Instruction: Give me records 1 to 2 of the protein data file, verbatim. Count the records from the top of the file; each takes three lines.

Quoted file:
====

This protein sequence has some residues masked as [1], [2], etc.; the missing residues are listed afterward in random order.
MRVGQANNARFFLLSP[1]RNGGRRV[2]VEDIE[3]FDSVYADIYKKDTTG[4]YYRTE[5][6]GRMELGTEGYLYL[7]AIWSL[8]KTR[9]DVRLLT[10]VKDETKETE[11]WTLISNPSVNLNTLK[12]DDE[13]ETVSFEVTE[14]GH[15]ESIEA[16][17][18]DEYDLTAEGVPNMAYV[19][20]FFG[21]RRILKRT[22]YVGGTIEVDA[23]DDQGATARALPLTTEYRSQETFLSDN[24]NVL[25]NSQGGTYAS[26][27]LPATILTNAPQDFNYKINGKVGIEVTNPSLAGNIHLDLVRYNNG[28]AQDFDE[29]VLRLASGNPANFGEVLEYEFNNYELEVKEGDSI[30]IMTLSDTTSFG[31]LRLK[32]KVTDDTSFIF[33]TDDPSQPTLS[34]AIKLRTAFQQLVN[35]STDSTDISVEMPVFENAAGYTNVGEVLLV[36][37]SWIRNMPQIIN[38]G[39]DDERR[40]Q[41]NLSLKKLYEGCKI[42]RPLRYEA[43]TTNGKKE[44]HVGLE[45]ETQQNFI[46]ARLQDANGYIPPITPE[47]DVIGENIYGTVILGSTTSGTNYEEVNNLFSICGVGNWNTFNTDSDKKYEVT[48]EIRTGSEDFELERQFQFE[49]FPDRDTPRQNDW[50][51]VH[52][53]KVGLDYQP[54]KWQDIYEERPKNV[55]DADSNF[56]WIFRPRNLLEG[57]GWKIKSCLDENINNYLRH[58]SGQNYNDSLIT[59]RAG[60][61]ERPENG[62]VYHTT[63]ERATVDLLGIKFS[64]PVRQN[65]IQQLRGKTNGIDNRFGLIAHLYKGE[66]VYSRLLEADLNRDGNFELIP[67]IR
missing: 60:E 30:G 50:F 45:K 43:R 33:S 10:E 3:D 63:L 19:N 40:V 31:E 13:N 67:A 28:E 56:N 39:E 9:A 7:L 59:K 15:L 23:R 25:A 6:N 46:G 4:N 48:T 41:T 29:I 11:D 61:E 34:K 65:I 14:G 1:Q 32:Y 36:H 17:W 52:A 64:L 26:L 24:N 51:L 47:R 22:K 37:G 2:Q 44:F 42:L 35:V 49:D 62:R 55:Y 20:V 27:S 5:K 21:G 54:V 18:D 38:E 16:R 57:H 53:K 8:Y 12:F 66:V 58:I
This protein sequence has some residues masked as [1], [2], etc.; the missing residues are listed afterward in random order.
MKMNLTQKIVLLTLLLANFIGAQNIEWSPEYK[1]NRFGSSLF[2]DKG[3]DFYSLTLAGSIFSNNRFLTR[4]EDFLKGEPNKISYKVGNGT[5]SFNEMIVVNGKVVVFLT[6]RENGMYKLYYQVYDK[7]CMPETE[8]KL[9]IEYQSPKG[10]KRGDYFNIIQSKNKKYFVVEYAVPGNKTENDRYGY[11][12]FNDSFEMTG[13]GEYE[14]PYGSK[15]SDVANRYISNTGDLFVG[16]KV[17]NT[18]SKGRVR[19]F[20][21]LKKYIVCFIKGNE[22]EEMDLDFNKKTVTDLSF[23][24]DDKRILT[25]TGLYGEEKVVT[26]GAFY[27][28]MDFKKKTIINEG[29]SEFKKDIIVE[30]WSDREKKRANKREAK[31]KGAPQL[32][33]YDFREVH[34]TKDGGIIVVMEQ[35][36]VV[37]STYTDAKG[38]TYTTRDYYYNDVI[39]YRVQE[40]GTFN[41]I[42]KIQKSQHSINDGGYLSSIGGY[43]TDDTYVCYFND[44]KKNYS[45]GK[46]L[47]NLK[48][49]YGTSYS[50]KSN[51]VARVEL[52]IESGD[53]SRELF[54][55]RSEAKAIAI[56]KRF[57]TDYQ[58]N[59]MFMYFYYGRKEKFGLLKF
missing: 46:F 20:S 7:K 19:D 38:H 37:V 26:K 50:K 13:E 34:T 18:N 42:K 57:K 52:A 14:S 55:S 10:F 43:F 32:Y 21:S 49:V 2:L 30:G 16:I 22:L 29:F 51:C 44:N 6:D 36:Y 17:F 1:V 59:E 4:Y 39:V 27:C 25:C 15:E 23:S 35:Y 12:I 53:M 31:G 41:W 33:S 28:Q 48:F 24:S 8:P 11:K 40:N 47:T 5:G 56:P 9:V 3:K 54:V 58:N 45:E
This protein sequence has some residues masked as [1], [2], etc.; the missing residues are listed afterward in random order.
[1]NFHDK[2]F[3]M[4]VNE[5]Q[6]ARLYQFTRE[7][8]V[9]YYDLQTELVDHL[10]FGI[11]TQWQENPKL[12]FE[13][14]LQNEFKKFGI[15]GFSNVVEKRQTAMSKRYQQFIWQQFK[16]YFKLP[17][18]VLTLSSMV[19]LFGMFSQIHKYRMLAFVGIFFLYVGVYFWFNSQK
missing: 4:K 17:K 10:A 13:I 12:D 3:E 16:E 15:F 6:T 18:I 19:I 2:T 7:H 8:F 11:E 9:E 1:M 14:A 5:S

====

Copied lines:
This protein sequence has some residues masked as [1], [2], etc.; the missing residues are listed afterward in random order.
MRVGQANNARFFLLSP[1]RNGGRRV[2]VEDIE[3]FDSVYADIYKKDTTG[4]YYRTE[5][6]GRMELGTEGYLYL[7]AIWSL[8]KTR[9]DVRLLT[10]VKDETKETE[11]WTLISNPSVNLNTLK[12]DDE[13]ETVSFEVTE[14]GH[15]ESIEA[16][17][18]DEYDLTAEGVPNMAYV[19][20]FFG[21]RRILKRT[22]YVGGTIEVDA[23]DDQGATARALPLTTEYRSQETFLSDN[24]NVL[25]NSQGGTYAS[26][27]LPATILTNAPQDFNYKINGKVGIEVTNPSLAGNIHLDLVRYNNG[28]AQDFDE[29]VLRLASGNPANFGEVLEYEFNNYELEVKEGDSI[30]IMTLSDTTSFG[31]LRLK[32]KVTDDTSFIF[33]TDDPSQPTLS[34]AIKLRTAFQQLVN[35]STDSTDISVEMPVFENAAGYTNVGEVLLV[36][37]SWIRNMPQIIN[38]G[39]DDERR[40]Q[41]NLSLKKLYEGCKI[42]RPLRYEA[43]TTNGKKE[44]HVGLE[45]ETQQNFI[46]ARLQDANGYIPPITPE[47]DVIGENIYGTVILGSTTSGTNYEEVNNLFSICGVGNWNTFNTDSDKKYEVT[48]EIRTGSEDFELERQFQFE[49]FPDRDTPRQNDW[50][51]VH[52][53]KVGLDYQP[54]KWQDIYEERPKNV[55]DADSNF[56]WIFRPRNLLEG[57]GWKIKSCLDENINNYLRH[58]SGQNYNDSLIT[59]RAG[60][61]ERPENG[62]VYHTT[63]ERATVDLLGIKFS[64]PVRQN[65]IQQLRGKTNGIDNRFGLIAHLYKGE[66]VYSRLLEADLNRDGNFELIP[67]IR
missing: 60:E 30:G 50:F 45:K 43:R 33:S 10:E 3:D 63:L 19:N 40:V 31:E 13:N 67:A 28:E 56:N 39:E 9:A 7:L 59:K 15:L 23:R 25:A 6:N 46:G 4:N 48:T 41:T 29:I 11:D 61:E 34:K 65:I 14:G 1:Q 32:Y 36:H 17:W 52:A 64:L 26:L 24:N 51:L 47:R 22:K 37:G 2:Q 44:F 42:L 35:V 49:D 62:R 55:Y 20:V 27:S 5:K 21:G 54:V 18:D 38:E 16:R 57:H 53:K 8:Y 12:F 66:V 58:I
This protein sequence has some residues masked as [1], [2], etc.; the missing residues are listed afterward in random order.
MKMNLTQKIVLLTLLLANFIGAQNIEWSPEYK[1]NRFGSSLF[2]DKG[3]DFYSLTLAGSIFSNNRFLTR[4]EDFLKGEPNKISYKVGNGT[5]SFNEMIVVNGKVVVFLT[6]RENGMYKLYYQVYDK[7]CMPETE[8]KL[9]IEYQSPKG[10]KRGDYFNIIQSKNKKYFVVEYAVPGNKTENDRYGY[11][12]FNDSFEMTG[13]GEYE[14]PYGSK[15]SDVANRYISNTGDLFVG[16]KV[17]NT[18]SKGRVR[19]F[20][21]LKKYIVCFIKGNE[22]EEMDLDFNKKTVTDLSF[23][24]DDKRILT[25]TGLYGEEKVVT[26]GAFY[27][28]MDFKKKTIINEG[29]SEFKKDIIVE[30]WSDREKKRANKREAK[31]KGAPQL[32][33]YDFREVH[34]TKDGGIIVVMEQ[35][36]VV[37]STYTDAKG[38]TYTTRDYYYNDVI[39]YRVQE[40]GTFN[41]I[42]KIQKSQHSINDGGYLSSIGGY[43]TDDTYVCYFND[44]KKNYS[45]GK[46]L[47]NLK[48][49]YGTSYS[50]KSN[51]VARVEL[52]IESGD[53]SRELF[54][55]RSEAKAIAI[56]KRF[57]TDYQ[58]N[59]MFMYFYYGRKEKFGLLKF
missing: 46:F 20:S 7:K 19:D 38:H 37:V 26:K 50:K 13:E 34:T 18:N 42:K 57:K 52:A 14:S 55:S 10:F 43:F 32:Y 21:S 49:V 2:L 30:G 16:I 22:L 29:F 51:C 44:N 6:D 36:Y 17:F 1:V 59:E 4:Y 39:V 27:C 25:C 15:E 23:S 35:Y 12:I 53:M 31:G 41:W 33:S 28:Q 48:F 24:S 8:P 11:K 40:N 47:T 5:G 56:P 9:V 3:K 54:V 58:N 45:E